Posts from the ‘Education’ Category

#6 From the Archives: Adjustments,Tucks and Plans

My niece, Karen, is my Super Hero. Every day she does things I can only imagine; seismic acts combining our highest human qualities with medical professionalism in her job as a nurse. This piece brought me to tears once again. Even more so because nearly two whole years have passed. This was published right after the White House turned orange and before we knew just how much worse things could get.

Karen recently moved from southern California back to Minnesota, where she continues to “be a helper”. I’m guessing this will remind her and the SoCal crew how much they miss each other…

First published: November 15, 2016

Guest Blogger:
Karen Lindquist,
Southern California
(then) Minnesota (now)

Anita’s Note~ Kudos to my niece, Karen Roehrick Lindquist, who wrote this first as a comment to my post: My Letter to the Young Folk. Her powerful sentiment left me in tears. Lucky for us Karen agreed to having the comment published as a post to share with all of you. Many people are asking, “What do we do now?”  (when the White House turned orange) After reading this you will have some ideas on that… Read more…

Camron ~ Invest in a Young Poet

It’s my pleasure to introduce you to fledgling poet, Camron McDonald: the 13-year old son of my former Little Sister, Alette. (When she was ten years old, she and I were matched for eight years through Big Brothers/Big Sisters of Marin and we’ve stayed in touch.) Now I’m thrilled to work with Camron. Once a week for the past three months we meet to revise the poems he began writing in a 2017 summer enrichment program. His natural affinity and sheer joy of exploring emotion through words amazes me. How many 8th grade boys do you know who’d spend three hours after school seriously revising poems?

Back in November 2017, on our first day of revising, I promised Camron that as long as he showed up and worked I was happy to help. He is still holding up his end of the bargain and here’s an opportunity for you to help, too:

Camron is in need of a laptop to do homework and work more efficiently on his poetry. I’m asking you to invest in this young poet. Through our small family foundation make a donation—of any amount—toward the purchase of the laptop and receive a copy of his debut chapbook:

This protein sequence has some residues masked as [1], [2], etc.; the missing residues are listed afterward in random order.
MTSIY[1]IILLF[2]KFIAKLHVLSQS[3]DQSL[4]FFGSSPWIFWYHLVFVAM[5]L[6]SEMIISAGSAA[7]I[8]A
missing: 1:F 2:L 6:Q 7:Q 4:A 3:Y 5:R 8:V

~ #MyGivingStory ~ Asking for your VOTE

Click above to VOTE

This coming Tuesday, November 28th is #GivingTuesday, a global day of giving started in 2012. For America I think of it as a peaceful protest against the commercial gluttony of Black Friday and Cyber Monday and a powerful way to kick off the charitable season.

I serve as Co-Founder and Exec. Director of our small family foundation, The Gaines-Jones Education Foundation (GJEF) ~ dedicated to youth advocacy and college scholarships for African-Americans living in the San Francisco Bay Area and southwest Georgia. I entered an original essay telling GJEF’s story in the #MyGivingStorycontest. Between now and Dec 7th our essay needs your votes to move up in the contest.

GJEF’s goal from Giving Tuesday through the end of 2017 is to raise $5,000 to launch an on-going series of college readiness seminars for black 10th graders in Albany, Georgia.

Please read the Gaines-Jones story explaining our mission ~ then cast your vote.
• Prizes include grants up to $10,000

100% of these funds will go toward our annual scholarship awards and the launching of our college readiness seminars.

• You, your friends and family can vote once a day until Dec. 7th
EASY STEPS ~ Go to the page, wait a few seconds, a box will pop up with the essay and a green VOTE button in upper left corner. Prove you’re not a robot, enter email then click VOTE.
• Read the essay and VOTE HERE!

Please circulate to your networks! Problems with link? email me: ajr.gaines.jones@gmail.com

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1996, Ann Arbor: My late sister, Dr. Betty Jean Jones, at University of Michigan, directing her final production: TOOTH IN CRIME.

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Must-see Film ~ Screening in Albany, Georgia: Tuesday, 9/12/17

 

Albany Civil Rights Institute Presents Award-Winning Civil Rights Documentary & Discussion Featuring Several Black Albanians, Filmmaker

The Albany Civil Rights Institute will present an award-winning civil rights film, featuring multiple black Albanians, who fought on the front lines of the bloodiest campaign of the entire Civil Rights Movement.

                  The Institute will present the hour-long documentary, Passage at St. Augustine: The 1964 That Transformed America™, Tuesday, September 12, 2017 from 6:30 p.m. – 8:30 p.m. at 326 Whitney Avenue, Albany, GA 31701. The program will feature filmmaker Clennon L. King, and is free and open to the public. Read more…

National Amnesia & Bipartisan Disorder

Anita’s Note ~ Come on people. Have we really forgotten that the same country that elected Barack Obama elected Donald Trump? And that country participated in the Middle Passage slave trade for 245 YEARS? And that same was the architect of what W.E.B. Dubois described as “the freedom to destroy freedom”? As a result our country suffers from what I’m calling bipartisan disorder* (scroll down for definition & let me know if somebody else is calling it that, too).

I love what is good about America—and there’s a lot to love—doesn’t mean choosing to forget the horrors. Trump has delivered a wake-up call. Let’s not turn over and go back to sleep.

A few minutes a go I took a break from revising the novel to indulge in content for my next blog post—my reward for six hours of writing/revising. The words “national+amnesia” popped into my head like an original idea. Not. A quick search  lead me to an op-ed by Ana Paulina Lee, assistant professor of Luso-Brazilian Studies at Columbia University, NYC. Ms. Lee has eloquently told it like it is and gave me permission to re-blog

Guest Blogger

 

Ana Paulina Lee, Columbia University